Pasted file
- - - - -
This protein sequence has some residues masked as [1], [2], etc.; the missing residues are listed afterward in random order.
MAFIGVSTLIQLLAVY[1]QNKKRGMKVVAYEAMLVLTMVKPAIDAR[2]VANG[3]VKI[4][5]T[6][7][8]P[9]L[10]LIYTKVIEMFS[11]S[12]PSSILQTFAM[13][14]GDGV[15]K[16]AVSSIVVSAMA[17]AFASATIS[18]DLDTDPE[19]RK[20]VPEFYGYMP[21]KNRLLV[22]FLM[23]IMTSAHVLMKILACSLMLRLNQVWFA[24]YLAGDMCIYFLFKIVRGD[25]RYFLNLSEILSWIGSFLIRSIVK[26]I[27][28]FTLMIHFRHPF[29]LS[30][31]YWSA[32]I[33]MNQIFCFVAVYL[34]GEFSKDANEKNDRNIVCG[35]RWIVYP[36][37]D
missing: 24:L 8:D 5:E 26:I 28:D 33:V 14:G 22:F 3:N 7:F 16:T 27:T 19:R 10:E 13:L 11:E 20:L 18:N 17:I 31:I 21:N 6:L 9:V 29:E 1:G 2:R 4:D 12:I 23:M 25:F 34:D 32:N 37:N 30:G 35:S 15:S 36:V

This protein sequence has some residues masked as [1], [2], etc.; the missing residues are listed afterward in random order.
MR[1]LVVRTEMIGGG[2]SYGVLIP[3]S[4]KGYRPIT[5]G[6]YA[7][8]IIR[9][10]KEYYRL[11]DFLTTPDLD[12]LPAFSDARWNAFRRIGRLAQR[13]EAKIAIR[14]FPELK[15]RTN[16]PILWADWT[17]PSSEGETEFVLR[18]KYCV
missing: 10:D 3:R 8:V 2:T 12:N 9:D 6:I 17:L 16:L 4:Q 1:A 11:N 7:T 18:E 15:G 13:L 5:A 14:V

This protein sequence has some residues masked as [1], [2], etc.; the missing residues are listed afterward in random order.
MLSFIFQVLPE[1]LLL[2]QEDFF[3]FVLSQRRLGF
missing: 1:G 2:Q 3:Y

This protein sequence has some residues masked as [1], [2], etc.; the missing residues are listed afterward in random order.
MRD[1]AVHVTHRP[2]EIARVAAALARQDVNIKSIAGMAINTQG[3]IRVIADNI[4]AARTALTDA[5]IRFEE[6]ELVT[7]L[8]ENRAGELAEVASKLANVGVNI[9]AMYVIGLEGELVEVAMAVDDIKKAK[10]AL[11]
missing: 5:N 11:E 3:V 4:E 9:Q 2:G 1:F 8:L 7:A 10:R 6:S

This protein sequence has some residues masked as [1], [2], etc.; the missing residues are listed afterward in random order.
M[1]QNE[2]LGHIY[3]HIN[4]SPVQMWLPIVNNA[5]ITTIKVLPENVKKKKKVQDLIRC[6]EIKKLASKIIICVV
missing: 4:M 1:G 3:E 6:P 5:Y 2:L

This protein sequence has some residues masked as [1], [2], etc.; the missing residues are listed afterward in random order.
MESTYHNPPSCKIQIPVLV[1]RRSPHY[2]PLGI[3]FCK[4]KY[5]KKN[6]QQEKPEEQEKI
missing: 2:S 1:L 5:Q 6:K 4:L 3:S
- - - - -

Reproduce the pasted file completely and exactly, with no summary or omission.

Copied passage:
This protein sequence has some residues masked as [1], [2], etc.; the missing residues are listed afterward in random order.
MAFIGVSTLIQLLAVY[1]QNKKRGMKVVAYEAMLVLTMVKPAIDAR[2]VANG[3]VKI[4][5]T[6][7][8]P[9]L[10]LIYTKVIEMFS[11]S[12]PSSILQTFAM[13][14]GDGV[15]K[16]AVSSIVVSAMA[17]AFASATIS[18]DLDTDPE[19]RK[20]VPEFYGYMP[21]KNRLLV[22]FLM[23]IMTSAHVLMKILACSLMLRLNQVWFA[24]YLAGDMCIYFLFKIVRGD[25]RYFLNLSEILSWIGSFLIRSIVK[26]I[27][28]FTLMIHFRHPF[29]LS[30][31]YWSA[32]I[33]MNQIFCFVAVYL[34]GEFSKDANEKNDRNIVCG[35]RWIVYP[36][37]D
missing: 24:L 8:D 5:E 26:I 28:D 33:V 14:G 22:F 3:N 7:F 16:T 27:T 19:R 10:E 13:L 11:E 20:L 18:N 17:I 31:I 21:N 6:L 9:V 29:E 1:G 2:R 4:D 12:I 23:M 25:F 34:D 32:N 37:N 30:G 35:S 15:S 36:V

This protein sequence has some residues masked as [1], [2], etc.; the missing residues are listed afterward in random order.
MR[1]LVVRTEMIGGG[2]SYGVLIP[3]S[4]KGYRPIT[5]G[6]YA[7][8]IIR[9][10]KEYYRL[11]DFLTTPDLD[12]LPAFSDARWNAFRRIGRLAQR[13]EAKIAIR[14]FPELK[15]RTN[16]PILWADWT[17]PSSEGETEFVLR[18]KYCV
missing: 10:D 3:R 8:V 2:T 12:N 9:D 6:I 17:L 16:L 4:Q 1:A 11:N 7:T 18:E 15:G 13:L 5:A 14:V

This protein sequence has some residues masked as [1], [2], etc.; the missing residues are listed afterward in random order.
MLSFIFQVLPE[1]LLL[2]QEDFF[3]FVLSQRRLGF
missing: 1:G 2:Q 3:Y

This protein sequence has some residues masked as [1], [2], etc.; the missing residues are listed afterward in random order.
MRD[1]AVHVTHRP[2]EIARVAAALARQDVNIKSIAGMAINTQG[3]IRVIADNI[4]AARTALTDA[5]IRFEE[6]ELVT[7]L[8]ENRAGELAEVASKLANVGVNI[9]AMYVIGLEGELVEVAMAVDDIKKAK[10]AL[11]
missing: 5:N 11:E 3:V 4:E 9:Q 2:G 1:F 8:L 7:A 10:R 6:S

This protein sequence has some residues masked as [1], [2], etc.; the missing residues are listed afterward in random order.
M[1]QNE[2]LGHIY[3]HIN[4]SPVQMWLPIVNNA[5]ITTIKVLPENVKKKKKVQDLIRC[6]EIKKLASKIIICVV
missing: 4:M 1:G 3:E 6:P 5:Y 2:L

This protein sequence has some residues masked as [1], [2], etc.; the missing residues are listed afterward in random order.
MESTYHNPPSCKIQIPVLV[1]RRSPHY[2]PLGI[3]FCK[4]KY[5]KKN[6]QQEKPEEQEKI
missing: 2:S 1:L 5:Q 6:K 4:L 3:S